The Jakarta Post
In recent years, the London Book Fair has seen an increasing number of copyright purchases for Indonesian books. (Shutterstock/File)
With gaining confidence in locally produced creative content, the Indonesian government is setting its sights on expanding its market by pushing for an increase in book rights sales on the international stage.
Indonesia is set to become the "Market Focus" country at the 2019 London Book Fair, a global marketplace for rights negotiation and the sale and distribution of content across print, audio, TV, film and digital channels. It will be Indonesia's fifth round at the annual United Kingdom event.
Getting an early start, the Creative Economy Agency (BEK) and the Education and Culture Ministry are preparing a series of events at this year's fair, which is set to take place from April 10 to 12 at the Olympia Exhibition Center in the UK capital by holding business-to-business meetings, conducting seminars and providing translation incentives to promote Indonesian literature.
Bekraf deputy head Ricky Joseph Pesik emphasized the importance of capitalizing intellectual property as an added value to creative work. By putting value on copyright, Ricky said, it would also prepare local creators to face the dynamic creative industry, which would allow for growth, as content could be produced across multiple platforms, such as print and film.
The stand at the London fair this year will carry on under the theme of "17,000 islands of imagination", which appeared when the archipelagic nation was the guest of honor at the 2015 Frankfurt book fair. The phrase describes the country's geographic nature, while also reflecting the richness of culture and creativity it could draw upon, Ricky said.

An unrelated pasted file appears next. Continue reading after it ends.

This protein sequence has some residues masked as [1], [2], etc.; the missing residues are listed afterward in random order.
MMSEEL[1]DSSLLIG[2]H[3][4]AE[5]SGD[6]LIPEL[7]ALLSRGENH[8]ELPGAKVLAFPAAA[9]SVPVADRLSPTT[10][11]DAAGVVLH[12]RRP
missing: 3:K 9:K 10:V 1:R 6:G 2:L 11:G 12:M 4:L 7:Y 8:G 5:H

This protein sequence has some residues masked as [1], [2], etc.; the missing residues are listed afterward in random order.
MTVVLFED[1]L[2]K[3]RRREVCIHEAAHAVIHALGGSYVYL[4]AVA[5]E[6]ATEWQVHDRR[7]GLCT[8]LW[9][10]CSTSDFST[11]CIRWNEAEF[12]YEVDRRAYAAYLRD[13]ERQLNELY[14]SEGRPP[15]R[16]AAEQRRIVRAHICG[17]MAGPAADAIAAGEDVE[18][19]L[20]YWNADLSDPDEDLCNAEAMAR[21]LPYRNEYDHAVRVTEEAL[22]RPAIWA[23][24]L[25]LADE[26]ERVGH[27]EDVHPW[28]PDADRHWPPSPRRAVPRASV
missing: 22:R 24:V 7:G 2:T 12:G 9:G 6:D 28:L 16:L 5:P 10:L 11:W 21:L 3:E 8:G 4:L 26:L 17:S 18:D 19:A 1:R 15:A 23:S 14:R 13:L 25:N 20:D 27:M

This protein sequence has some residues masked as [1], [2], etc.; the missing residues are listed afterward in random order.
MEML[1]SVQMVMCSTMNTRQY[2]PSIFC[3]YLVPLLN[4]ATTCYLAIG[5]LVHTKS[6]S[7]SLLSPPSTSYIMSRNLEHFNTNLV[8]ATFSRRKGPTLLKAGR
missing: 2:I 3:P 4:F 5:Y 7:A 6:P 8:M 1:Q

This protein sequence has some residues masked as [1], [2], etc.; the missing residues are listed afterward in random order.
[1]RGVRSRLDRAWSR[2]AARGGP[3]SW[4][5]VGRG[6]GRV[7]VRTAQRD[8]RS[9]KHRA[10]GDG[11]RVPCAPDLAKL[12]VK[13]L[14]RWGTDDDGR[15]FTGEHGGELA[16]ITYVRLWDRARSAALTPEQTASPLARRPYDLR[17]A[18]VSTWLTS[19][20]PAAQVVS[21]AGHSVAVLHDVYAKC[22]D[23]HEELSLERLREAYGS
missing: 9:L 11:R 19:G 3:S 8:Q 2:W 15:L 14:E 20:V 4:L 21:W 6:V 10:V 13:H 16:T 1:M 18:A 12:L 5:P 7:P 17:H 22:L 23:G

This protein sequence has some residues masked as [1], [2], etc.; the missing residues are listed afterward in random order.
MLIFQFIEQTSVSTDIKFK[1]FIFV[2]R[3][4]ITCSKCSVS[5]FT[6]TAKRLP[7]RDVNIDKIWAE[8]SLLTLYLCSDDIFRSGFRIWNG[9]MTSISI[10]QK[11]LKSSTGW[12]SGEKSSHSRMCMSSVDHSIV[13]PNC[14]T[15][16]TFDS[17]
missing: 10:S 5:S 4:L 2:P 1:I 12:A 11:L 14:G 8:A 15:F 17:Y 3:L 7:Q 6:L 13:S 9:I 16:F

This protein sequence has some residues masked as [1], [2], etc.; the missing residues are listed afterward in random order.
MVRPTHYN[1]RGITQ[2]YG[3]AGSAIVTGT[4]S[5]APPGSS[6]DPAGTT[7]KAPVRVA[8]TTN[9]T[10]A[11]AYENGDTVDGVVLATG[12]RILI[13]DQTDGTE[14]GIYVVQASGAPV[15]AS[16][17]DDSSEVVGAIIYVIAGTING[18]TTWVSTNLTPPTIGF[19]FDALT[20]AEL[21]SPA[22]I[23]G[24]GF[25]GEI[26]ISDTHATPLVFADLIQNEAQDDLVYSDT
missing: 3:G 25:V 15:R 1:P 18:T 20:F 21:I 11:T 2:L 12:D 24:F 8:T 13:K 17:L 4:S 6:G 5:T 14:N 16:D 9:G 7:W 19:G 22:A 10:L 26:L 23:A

"The challenge is how do we harness this? There are millions of content sources that could be turned into global content products. So we need to take advantage of this," Ricky said during a press conference in Jakarta on Wednesday, ahead of the London Book Fair participation.
Hilmar Farid, culture director general at the Education and Culture Ministry, noted that Indonesia's particular strength in the literary world was its knowledge on Islam. The world is becoming more curious about all things Islam, Hilmar said, with questions on its history, geographic relations and culture, among other things.
"And we have, in fact, a very expansive think tank in Indonesia," Hilmar said.
Laura Pinsloo, National Book Committee head and also head of the executive committee of the Indonesia Market Focus for the London Book Fair, echoed the notion, saying Indonesian books on Islam were sought after in the UK.
She noted the example of Islamic scholar Haidar Bagir's book, Islam, The Faith of Love and Happiness published by Kube Publishing, which last year was introduced to education institutions such as Oxford University and the School of Oriental and African Studies (SOAS), University of London.
"Because with the increasing number of [Muslim] immigrants [in the UK], they need books on Islam," Laura said. She added that Indonesian fiction and children's books were also popular abroad.
Citing official data, Laura said Indonesia in recent years had experienced a consistent rise in book rights sales across fairs worldwide, with a total of 148 copyrights sold in 2015, followed by 195 the following year and 202 in 2017.
In the London Book Fair alone, 10 book rights were sold in 2015, 27 in 2016 and 21 in 2017.
"Our target this year is 35 books to be sold, and 50 books next year. So, actually, if it can be sold to British publishers, it's already really good," Laura said.
The event this year will also see the signing of the copyright purchases of two books by Intan Paramadhita, namely Gentayangan: Pilih Sendiri Petualangan Sepatu Merahmu (English title: The Wandering), as well as Apple and Knife. Indonesia is also keeping an eye on the Literary Translation Initiative Award, where the Jakarta-based Lontar Foundation is one of three nominees running in the competition. (kes)